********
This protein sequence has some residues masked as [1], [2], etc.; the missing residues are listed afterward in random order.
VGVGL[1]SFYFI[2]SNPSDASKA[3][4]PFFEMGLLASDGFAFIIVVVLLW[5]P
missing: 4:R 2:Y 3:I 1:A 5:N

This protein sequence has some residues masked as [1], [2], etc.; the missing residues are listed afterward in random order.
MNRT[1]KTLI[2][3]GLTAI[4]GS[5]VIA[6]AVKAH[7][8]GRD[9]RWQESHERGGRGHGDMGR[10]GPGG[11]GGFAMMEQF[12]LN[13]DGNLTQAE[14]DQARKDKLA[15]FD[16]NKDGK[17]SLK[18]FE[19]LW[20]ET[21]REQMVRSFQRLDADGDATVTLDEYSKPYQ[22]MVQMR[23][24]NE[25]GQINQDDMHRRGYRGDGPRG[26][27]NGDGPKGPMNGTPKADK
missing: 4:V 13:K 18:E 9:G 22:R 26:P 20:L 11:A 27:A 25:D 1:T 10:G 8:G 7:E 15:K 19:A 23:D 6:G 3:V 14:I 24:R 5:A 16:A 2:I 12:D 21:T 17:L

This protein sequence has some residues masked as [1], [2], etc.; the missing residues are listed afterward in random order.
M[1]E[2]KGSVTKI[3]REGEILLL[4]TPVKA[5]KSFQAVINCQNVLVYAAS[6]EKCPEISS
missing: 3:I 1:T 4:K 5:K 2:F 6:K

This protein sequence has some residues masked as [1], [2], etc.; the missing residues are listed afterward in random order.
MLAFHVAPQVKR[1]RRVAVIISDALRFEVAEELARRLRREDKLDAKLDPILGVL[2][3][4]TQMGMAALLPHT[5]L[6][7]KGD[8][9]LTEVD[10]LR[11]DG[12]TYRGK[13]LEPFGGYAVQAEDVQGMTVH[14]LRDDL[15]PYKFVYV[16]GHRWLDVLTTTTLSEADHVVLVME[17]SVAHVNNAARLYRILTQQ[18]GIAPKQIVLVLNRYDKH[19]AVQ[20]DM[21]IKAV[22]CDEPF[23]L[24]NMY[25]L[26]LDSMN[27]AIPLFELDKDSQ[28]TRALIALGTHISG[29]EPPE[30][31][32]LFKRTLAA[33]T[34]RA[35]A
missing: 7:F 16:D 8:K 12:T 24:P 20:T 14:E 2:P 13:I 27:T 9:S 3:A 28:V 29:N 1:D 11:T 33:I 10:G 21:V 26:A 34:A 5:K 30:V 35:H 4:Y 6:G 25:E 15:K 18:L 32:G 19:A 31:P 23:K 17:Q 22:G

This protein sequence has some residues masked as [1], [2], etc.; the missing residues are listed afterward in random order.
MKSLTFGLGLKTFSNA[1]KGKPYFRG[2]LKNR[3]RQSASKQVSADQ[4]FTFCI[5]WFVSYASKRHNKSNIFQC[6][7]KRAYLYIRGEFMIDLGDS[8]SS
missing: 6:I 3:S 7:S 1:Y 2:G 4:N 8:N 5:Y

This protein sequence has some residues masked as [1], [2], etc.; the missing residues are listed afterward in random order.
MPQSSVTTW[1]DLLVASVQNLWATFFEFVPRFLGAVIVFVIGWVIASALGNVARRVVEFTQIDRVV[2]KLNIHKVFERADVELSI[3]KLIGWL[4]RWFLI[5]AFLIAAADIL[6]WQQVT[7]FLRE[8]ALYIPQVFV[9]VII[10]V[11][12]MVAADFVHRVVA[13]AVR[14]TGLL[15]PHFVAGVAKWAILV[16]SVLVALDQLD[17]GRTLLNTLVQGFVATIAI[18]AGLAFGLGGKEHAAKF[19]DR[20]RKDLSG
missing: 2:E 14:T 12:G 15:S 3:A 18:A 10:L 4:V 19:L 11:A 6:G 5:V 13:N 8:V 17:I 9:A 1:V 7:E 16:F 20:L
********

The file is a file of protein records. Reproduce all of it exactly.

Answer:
This protein sequence has some residues masked as [1], [2], etc.; the missing residues are listed afterward in random order.
VGVGL[1]SFYFI[2]SNPSDASKA[3][4]PFFEMGLLASDGFAFIIVVVLLW[5]P
missing: 4:R 2:Y 3:I 1:A 5:N

This protein sequence has some residues masked as [1], [2], etc.; the missing residues are listed afterward in random order.
MNRT[1]KTLI[2][3]GLTAI[4]GS[5]VIA[6]AVKAH[7][8]GRD[9]RWQESHERGGRGHGDMGR[10]GPGG[11]GGFAMMEQF[12]LN[13]DGNLTQAE[14]DQARKDKLA[15]FD[16]NKDGK[17]SLK[18]FE[19]LW[20]ET[21]REQMVRSFQRLDADGDATVTLDEYSKPYQ[22]MVQMR[23][24]NE[25]GQINQDDMHRRGYRGDGPRG[26][27]NGDGPKGPMNGTPKADK
missing: 4:V 13:K 18:E 9:G 22:R 26:P 20:L 11:A 27:A 25:D 1:T 10:G 8:G 7:E 15:K 19:A 23:D 6:G 3:V 14:I 24:R 5:A 16:A 2:I 12:D 21:T 17:L

This protein sequence has some residues masked as [1], [2], etc.; the missing residues are listed afterward in random order.
M[1]E[2]KGSVTKI[3]REGEILLL[4]TPVKA[5]KSFQAVINCQNVLVYAAS[6]EKCPEISS
missing: 3:I 1:T 4:K 5:K 2:F 6:K

This protein sequence has some residues masked as [1], [2], etc.; the missing residues are listed afterward in random order.
MLAFHVAPQVKR[1]RRVAVIISDALRFEVAEELARRLRREDKLDAKLDPILGVL[2][3][4]TQMGMAALLPHT[5]L[6][7]KGD[8][9]LTEVD[10]LR[11]DG[12]TYRGK[13]LEPFGGYAVQAEDVQGMTVH[14]LRDDL[15]PYKFVYV[16]GHRWLDVLTTTTLSEADHVVLVME[17]SVAHVNNAARLYRILTQQ[18]GIAPKQIVLVLNRYDKH[19]AVQ[20]DM[21]IKAV[22]CDEPF[23]L[24]NMY[25]L[26]LDSMN[27]AIPLFELDKDSQ[28]TRALIALGTHISG[29]EPPE[30][31][32]LFKRTLAA[33]T[34]RA[35]A
missing: 7:F 16:D 8:K 12:T 24:P 20:T 14:E 2:P 13:I 27:T 9:S 3:A 28:V 29:N 1:D 11:T 33:I 10:G 21:V 26:A 34:A 5:K 30:V 35:H 4:Y 6:G 25:E 15:K 18:L 32:G 19:A 31:P 23:K 17:Q 22:G

This protein sequence has some residues masked as [1], [2], etc.; the missing residues are listed afterward in random order.
MKSLTFGLGLKTFSNA[1]KGKPYFRG[2]LKNR[3]RQSASKQVSADQ[4]FTFCI[5]WFVSYASKRHNKSNIFQC[6][7]KRAYLYIRGEFMIDLGDS[8]SS
missing: 6:I 3:S 7:S 1:Y 2:G 4:N 8:N 5:Y

This protein sequence has some residues masked as [1], [2], etc.; the missing residues are listed afterward in random order.
MPQSSVTTW[1]DLLVASVQNLWATFFEFVPRFLGAVIVFVIGWVIASALGNVARRVVEFTQIDRVV[2]KLNIHKVFERADVELSI[3]KLIGWL[4]RWFLI[5]AFLIAAADIL[6]WQQVT[7]FLRE[8]ALYIPQVFV[9]VII[10]V[11][12]MVAADFVHRVVA[13]AVR[14]TGLL[15]PHFVAGVAKWAILV[16]SVLVALDQLD[17]GRTLLNTLVQGFVATIAI[18]AGLAFGLGGKEHAAKF[19]DR[20]RKDLSG
missing: 2:E 14:T 12:G 15:S 3:A 18:A 10:L 4:V 19:L 11:A 6:G 5:V 13:N 8:V 17:I 9:A 1:V 7:E 16:F 20:L